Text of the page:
Leading majap makers Whirlpool and Maytag are predicting low single-digit sales gains for the U.S. white goods industry during the balance of 2002.
Speaking before analysts at Salomon Smith Barney’s recent Global Industrial Manufacturing Conference here, Whirlpool chairman/CEO David Whitwam said that his company has increased its industrywide, full-year unit shipment forecast to 2 percent growth, reflecting continuing industry improvement.
“Given the continuing positive momentum of our business and the unexpected strength of the U.S. appliance industry so far this year, we expect to deliver another solid performance in 2002,” he said prior to the presentation.
The outlook represents a rebound from last year’s results, when total factory shipments slipped 0.6 percent for the full year and fell 9.8 percent for the first quarter, according to the Association of Home Appliance Manufacturers (AHAM).
Maytag essentially echoed Whitwam’s outlook in a recent sales and earnings forecast, in which chairman/CEO Ralph Hake predicted an increase in industry shipments of 2 percent to 3 percent for the full year.
Hake, who also addressed analysts at the financial community conference, said that Maytag’s own sales are expected to grow 10 percent to 15 percent year-over-year, thanks to the addition of the Amana portfolio and increased demand for major appliances and floor care products.
In its financial forecast, Maytag reported strong January and February sales owing to depleted dealer inventories, and said that first quarter sales will be up 20 percent over the year-ago period, while earnings will significantly exceed initial expectations.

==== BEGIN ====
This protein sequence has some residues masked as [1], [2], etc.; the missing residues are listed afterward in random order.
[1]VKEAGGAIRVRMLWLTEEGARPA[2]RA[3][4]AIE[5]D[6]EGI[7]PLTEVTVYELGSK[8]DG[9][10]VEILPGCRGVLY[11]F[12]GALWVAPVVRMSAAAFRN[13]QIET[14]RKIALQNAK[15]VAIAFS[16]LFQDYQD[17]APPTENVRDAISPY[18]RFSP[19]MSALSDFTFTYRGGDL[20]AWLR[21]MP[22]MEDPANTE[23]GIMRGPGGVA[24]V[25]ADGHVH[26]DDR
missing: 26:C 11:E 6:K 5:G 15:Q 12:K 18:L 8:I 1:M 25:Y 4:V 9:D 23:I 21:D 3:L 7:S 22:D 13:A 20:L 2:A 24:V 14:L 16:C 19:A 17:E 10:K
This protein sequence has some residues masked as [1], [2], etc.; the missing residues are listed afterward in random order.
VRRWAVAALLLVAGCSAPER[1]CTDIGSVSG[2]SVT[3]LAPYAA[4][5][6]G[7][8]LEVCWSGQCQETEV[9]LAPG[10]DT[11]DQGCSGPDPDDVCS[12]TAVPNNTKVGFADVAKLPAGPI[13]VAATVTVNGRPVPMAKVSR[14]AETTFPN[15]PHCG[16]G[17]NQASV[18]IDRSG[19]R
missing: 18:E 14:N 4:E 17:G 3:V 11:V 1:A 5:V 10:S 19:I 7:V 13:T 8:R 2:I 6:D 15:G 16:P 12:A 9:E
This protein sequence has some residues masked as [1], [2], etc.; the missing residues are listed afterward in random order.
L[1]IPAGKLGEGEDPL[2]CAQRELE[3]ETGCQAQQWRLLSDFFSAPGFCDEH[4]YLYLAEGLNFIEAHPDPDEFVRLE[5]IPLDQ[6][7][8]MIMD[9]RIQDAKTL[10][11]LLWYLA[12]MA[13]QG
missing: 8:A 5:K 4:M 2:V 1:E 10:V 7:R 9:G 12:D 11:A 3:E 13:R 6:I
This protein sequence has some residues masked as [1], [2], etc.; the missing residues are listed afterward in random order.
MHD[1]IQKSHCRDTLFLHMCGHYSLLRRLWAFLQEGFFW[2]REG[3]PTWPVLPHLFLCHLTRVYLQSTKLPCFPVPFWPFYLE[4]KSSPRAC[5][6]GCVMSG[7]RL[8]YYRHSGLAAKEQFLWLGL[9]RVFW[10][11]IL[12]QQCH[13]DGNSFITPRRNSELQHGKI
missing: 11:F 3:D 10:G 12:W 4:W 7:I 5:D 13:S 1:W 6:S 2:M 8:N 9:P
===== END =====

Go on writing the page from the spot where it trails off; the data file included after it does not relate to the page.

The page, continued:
“Our major appliance sales have been much stronger than expected,” Hake noted in the earnings alert. “Industrywide major appliance sales were up over 10 percent through February, compared to the relatively weak first two months of 2001.
“It is now clear that our earnings” — whose per share performance is expected to rocket 50 percent — “will substantially exceed both our fourth-quarter performance and our previous first-quarter expectations,” he said.
However, Hake stressed that it is unlikely that the industry will be able to maintain a double-digit growth rate for the balance of the year. “We do not expect year-over-year major appliance industry-shipment gains to be near the pace they were in the first two months,” he said.
Moreover, in its annual report released last month, Maytag predicted that the major appliance and floor care sectors together will be “flat to up slightly” compared to their combined performance in 2001.
The report noted that floor care sales may be negatively impacted for the first six months of the year by the bankruptcy filing in January of a “major national retailer,” ostensibly Kmart.
At the analyst conference, Whirlpool’s Whitwam also acknowledged improved U.S. appliance industry conditions in January and February. He added that the company’s “global innovation effort” — exemplified by such recent product launches as the Polara refrigerated cooking range, the Duet front-loading clothes washer, and the Personal Valet clothes refreshening system — has helped make Whirlpool the world’s No. 1-selling home appliance brand. He pegged Whirlpool’s global market share as “40 percent higher” than its closest international competitor.
Swedish majap maker Electrolux, which lays claim to the title of world’s largest appliance manufacturer, has also acknowledged a thawing in the U.S. market.
In an interview with Reuters, executive VP Johan Bygge described the company as guardedly optimistic about a U.S. economic rebound, based on steadily improving sales within its outdoor consumer products unit. He said the division, which makes lawn mowers and other garden equipment, is regarded by Electrolux as a good barometer of consumer sentiment.